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Hoffmann, R. A wiki for the life sciences where authorship matters. Nature Genetics (2008)

Nickel(II) genotoxicity: potentiation of mutagenesis of simple alkylating agents.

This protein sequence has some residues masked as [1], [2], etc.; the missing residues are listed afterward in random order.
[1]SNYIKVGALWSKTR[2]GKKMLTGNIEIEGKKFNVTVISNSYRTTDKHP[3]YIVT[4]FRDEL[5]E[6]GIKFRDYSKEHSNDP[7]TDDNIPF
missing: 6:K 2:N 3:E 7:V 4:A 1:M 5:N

Many metals have been shown to alter the function of a wide range of enzyme systems, including those involved in DNA repair and replication. To assess the impact in vivo of such metal actions a "Microtitre" fluctuation assay was used to examine the ability of Ni(II) to act as a comutagen with simple alkylating agents. In E. coli, Ni(II) chloride potentiated the mutagenicity of methyl methanesulfonate (MMS) in polymerase-proficient strains (WP2+ and WP2-), but not in polA- strains (WP6 and WP67) or in lexA- (CM561) or recA- (CM571) strains. The absence of UV excision repair (WP2- and WP67) had little, if any, effect. An extended lag phase was seen at 2-4 h in the polA- strains following treatment with Ni(II) chloride and MMS, but normal growth resumed thereafter. Results suggested that mutations induced by MMS were fixed during log phase growth and that more than 2 h of exposure were necessary for potentiation by Ni(II) to be observed. Thus, the extended lag phase probably cannot explain the lack of potentiation. RecA-dependence of the comutagenic effect was corroborated with S. typhimurium TA1535 and TA100. Only in the pKM101 containing strain, TA100, was potentiation of ethyl methanesulfonate (EMS) and MMS by Ni(II) chloride evident. The mucAB genes carried on pKM101 increase the sensitivity of TA100 to a variety of mutagens, providing there is a functional recA gene product. Taken together, the data suggest that Ni(II) acts indirectly, as a comutagen, in bacterial systems, possibly affecting processes involving recA- and/or polA-dependent function(s).[1]


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